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“Crossing borders, connecting cultures”: an introduction to the special issue
Comparative Migration Studies volume 11, Article number: 7 (2023)
This special issue of Comparative Migration Studies on the occasion of the IMISCOE 2021 Conference with the theme “Crossing borders, connecting cultures” features five invited contributions by several conference speakers as well as an article by the host university.
This special issue of Comparative Migration Studies on the occasion of the IMISCOE 2021 Conference with the theme “Crossing borders, connecting cultures” features invited contributions by several conference speakers as well as an article by the host university. This conference was planned to take place in July of 2020 at the University of Luxembourg and ultimately had to be postponed to 2021, when it took place online. The reason for the postponement of the conference, the Covid-19 pandemic, did significantly influence the papers presented at the conference and it also changed the way this conference’s theme of “Crossing borders, connecting cultures” was perceived. This also holds true for the invited speakers who contributed articles to this issue. They come from very different backgrounds—in terms of their disciplinary affiliation, the topics they presented on and the geographical environments they fell attached to, live and work in. We would like to briefly re-trace for you this remarkable journey during which different borders were crossed and cultures connected across disciplinary traditions and boundaries.
Previous conferences have looked into migration, the political, and economic forces driving it, the ways it is patterned, administered and controlled by state border regimes, and the consequences migration has created for people who move and societies accommodating people on the move. From this point of departure, we originally intended to shift the focus more to people’s migration experiences by foregrounding how migration is connected to culture. We wanted to explore the nexus of migration and culture in more depth, asking how migration is lived, experienced, reflected and mediated, in particular through cultural and artistic practice.
However, by the time we started planning our rescheduled conference in early 2021, a lot had changed in a very short period of time. Not only did we feel the direct impact of the pandemic on our health or the health of those close to us, we were also just beginning to grapple with the societal impacts of and the responses to this pandemic.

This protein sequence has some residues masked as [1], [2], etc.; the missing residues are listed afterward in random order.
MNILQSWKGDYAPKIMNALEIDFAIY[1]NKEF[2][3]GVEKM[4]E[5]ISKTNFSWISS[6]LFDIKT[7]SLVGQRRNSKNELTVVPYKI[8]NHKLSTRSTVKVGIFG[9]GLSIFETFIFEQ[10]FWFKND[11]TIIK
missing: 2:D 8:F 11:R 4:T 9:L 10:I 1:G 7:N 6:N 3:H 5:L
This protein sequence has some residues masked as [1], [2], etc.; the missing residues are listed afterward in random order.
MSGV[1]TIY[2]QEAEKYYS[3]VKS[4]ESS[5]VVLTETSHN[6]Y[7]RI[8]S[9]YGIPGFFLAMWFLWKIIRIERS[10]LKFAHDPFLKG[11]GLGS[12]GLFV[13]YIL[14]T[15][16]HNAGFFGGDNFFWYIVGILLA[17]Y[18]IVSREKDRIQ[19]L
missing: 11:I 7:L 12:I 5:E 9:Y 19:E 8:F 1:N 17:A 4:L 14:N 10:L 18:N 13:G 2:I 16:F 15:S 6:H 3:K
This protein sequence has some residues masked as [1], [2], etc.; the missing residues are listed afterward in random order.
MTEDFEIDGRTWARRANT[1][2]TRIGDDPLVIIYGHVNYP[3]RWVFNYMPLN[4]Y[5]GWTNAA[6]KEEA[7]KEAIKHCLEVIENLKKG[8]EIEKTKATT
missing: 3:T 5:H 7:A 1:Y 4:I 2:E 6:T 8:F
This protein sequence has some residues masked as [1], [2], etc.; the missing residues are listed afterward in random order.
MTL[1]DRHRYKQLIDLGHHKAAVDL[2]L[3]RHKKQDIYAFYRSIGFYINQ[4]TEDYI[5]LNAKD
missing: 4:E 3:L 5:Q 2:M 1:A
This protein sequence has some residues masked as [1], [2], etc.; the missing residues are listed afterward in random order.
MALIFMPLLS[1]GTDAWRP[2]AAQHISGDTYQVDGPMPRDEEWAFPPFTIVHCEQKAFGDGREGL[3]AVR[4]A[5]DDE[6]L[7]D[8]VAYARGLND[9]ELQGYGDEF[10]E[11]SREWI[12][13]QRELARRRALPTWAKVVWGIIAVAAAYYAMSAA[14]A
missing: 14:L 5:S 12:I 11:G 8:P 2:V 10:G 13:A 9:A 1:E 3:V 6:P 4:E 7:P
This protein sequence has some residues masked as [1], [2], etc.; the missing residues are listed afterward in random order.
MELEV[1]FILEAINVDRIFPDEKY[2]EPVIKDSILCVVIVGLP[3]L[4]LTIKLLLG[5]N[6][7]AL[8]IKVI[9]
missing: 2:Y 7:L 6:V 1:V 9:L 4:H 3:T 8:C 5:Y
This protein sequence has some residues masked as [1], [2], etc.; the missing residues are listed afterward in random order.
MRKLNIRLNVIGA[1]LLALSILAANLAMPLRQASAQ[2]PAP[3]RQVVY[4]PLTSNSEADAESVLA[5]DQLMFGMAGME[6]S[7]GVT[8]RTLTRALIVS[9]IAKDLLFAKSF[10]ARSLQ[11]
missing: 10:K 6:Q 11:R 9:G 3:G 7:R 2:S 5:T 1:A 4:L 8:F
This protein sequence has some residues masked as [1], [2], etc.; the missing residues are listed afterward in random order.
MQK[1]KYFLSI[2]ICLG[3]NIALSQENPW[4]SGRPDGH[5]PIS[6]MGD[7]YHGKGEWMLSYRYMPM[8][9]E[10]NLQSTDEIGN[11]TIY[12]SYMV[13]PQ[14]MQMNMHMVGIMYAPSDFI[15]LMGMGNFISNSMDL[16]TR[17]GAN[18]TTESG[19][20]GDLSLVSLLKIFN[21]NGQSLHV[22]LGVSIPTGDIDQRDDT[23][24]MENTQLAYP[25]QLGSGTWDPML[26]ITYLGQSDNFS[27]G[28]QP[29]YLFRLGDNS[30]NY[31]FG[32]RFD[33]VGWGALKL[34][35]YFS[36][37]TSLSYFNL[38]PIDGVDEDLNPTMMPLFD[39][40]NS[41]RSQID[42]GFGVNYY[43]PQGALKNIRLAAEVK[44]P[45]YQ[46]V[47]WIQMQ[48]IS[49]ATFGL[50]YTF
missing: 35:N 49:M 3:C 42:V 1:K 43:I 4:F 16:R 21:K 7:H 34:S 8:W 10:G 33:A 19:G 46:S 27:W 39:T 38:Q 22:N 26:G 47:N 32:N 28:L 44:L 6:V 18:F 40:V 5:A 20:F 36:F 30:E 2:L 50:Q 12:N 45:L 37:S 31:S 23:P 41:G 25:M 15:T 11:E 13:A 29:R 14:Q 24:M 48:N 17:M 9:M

One of many impacts felt was the COVID-19-related border closures, which limited free movement and thus have shaken the foundation of the European Union. Yet it was not only in Europe that border closures took effect. Many migrants, as well as international students, were and are affected profoundly, as they cannot/could not return and hence were/are trapped in their destination countries—often without any income. Since many migrants work in critical sectors such as the health care sector, the important role they play in the response to the crisis increased their exposure to the virus. Data from New York showed that due to income inequality and marginalisation, migrants were overrepresented in neighbourhoods that were most affected by the virus. Further, this pandemic made existing inequalities more visible and it amplified them, as the strong and worldwide Black Lives Matter protests showed.
Reflecting on these significant developments, we needed to reassess the meaning of “Crossing borders, connecting cultures.” We decided to extend our focus to include contributions on inequalities in general and on health and racial inequalities in particular. This special issue brings together approaches originating in multiple research fields which discuss the manifold ways in which boundaries can be crossed and cultures can be connected. The results are illuminating insights into how people’s experience of migration is connected to culture, as well as many new connections that extend across disciplinary boundaries.
At the time of writing this introduction, in spring of 2023, Covid-19 seems to have become controllable and life seems to be returning to more or less pre-pandemic ways. Yet in light of the current crisis in Ukraine, we ask ourselves how the meaning of crossing borders and connecting cultures will need to be rethought once again, and what role the field of migration studies, including research on arts and culture, will play—a question which needs addressing in future discussions and exchanges.
This collection of five articles has successfully spanned the gamut, with contributions from very different fields such as anthropology, sociology, cultural psychology, behavioural and cognitive sciences and linguistics, to theory, arts and culture, borders and border experiences, to health and racial inequalities in migration research. As in the conference, these papers have reached across disciplinary boundaries not only in terms of their content but also in how they were written.